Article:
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Pundits Predict Who the Bolts May Draft as QB of the Future

First things first – Philip Rivers is not going anywhere anytime soon.

After all, he is fresh off one of the finest seasons of his Hall of Fame worthy career in which he guided the Bolts to the league's number one passing offense.

Still, there is no denying a need to keep an eye toward the future, which is only natural when your quarterback will turn 37 this upcoming season.

"There's been an emphasis (on finding a potential quarterback) every year, certainly since I got to the Chargers," General Manager Tom Telesco admitted. "You never know when that opportunity is going to be there for that next quarterback, and we're in a great position because Philip is playing so well right now, and we feel really good about him. But we're also realistic to know that we have some work to do to plan for the future. The work we do and the resources we put in scouting that quarterback position is really no different than in past years."

So, has the time finally come to draft Rivers' successor?

We asked that question to a significant number of experts and pundits at the Combine, and their answers might raise Chargers fans' eyebrows.

Perhaps no one was more emphatic than NFL Network insider Ian Rapoport.

"This is the time to do it," he said. "I really do think that. Now, you like to do it when you're picking in the top 10 or five, but to me this would be the time. You don't need a quarterback to come in and play right away. Rivers is a pro. This guy (who comes in) will get to watch up him up close, and there's not going to be a quarterback controversy. Now, the Chargers have done the quarterback work over the past few years with workouts, and I expect them to do that this year. So yeah, to me this is perfect timing to get the guy for the future because you don't have to play him right away."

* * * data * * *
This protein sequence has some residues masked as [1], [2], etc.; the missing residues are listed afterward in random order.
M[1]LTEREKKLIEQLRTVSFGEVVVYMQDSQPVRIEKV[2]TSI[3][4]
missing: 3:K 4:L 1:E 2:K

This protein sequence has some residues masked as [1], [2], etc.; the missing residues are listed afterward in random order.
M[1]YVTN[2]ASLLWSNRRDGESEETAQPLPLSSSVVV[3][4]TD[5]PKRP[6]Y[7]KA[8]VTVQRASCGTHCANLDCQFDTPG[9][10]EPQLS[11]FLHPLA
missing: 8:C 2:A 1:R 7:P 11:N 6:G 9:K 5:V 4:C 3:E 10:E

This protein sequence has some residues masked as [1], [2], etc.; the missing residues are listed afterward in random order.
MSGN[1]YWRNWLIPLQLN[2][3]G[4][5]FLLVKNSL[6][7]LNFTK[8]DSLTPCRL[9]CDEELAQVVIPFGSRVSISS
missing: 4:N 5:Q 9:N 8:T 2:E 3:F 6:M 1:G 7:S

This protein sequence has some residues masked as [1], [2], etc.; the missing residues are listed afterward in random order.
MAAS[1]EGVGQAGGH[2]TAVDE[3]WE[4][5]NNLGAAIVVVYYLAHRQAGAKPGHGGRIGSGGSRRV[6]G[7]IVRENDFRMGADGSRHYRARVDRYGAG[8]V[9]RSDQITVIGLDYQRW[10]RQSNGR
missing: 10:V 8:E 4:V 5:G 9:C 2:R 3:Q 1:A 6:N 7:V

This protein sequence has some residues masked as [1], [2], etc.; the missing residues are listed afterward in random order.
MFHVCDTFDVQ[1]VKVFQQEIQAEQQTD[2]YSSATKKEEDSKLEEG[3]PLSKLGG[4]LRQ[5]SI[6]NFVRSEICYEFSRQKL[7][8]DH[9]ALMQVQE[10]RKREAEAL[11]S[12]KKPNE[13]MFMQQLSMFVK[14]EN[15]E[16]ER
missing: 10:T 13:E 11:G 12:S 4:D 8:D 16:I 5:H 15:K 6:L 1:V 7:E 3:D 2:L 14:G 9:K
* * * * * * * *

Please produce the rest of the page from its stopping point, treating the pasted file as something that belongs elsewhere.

That line of thinking seems to match up with Telesco, who admitted there is merit to that scenario.

"Certainly in our case, our starting quarterback is 30-plus," he said. "We've always been looking to see who that next quarterback is, fully knowing when that guy comes in, whether it's the draft, trade or free agency, if the player has to sit for one year, two years, three years or longer, then he'll sit because we're very happy with the way Philip's playing. That's just part of it, but we're always prepared to do what we have to do. It just hasn't lined up for us."

Of course, the names that most cometo mind are the consensus first round picks including Josh Allen, Sam Darnold, Lamar Jackson, Baker Mayfield and Josh Rosen.  It's considered a given that the Bolts would likely have to trade up if they are eyeing one of those prospects, which is a scenario Head Coach Anthony Lynn said could be on the table when presented with the question point blank on the podium.

"That's a good question," he said. "I plan on being here for the long haul. If I can get my future quarterback right now, why wouldn't we (trade up)? I'm just looking at the big picture here. We're trying to get better at every spot. And, you never know what position is going to step up and help you win."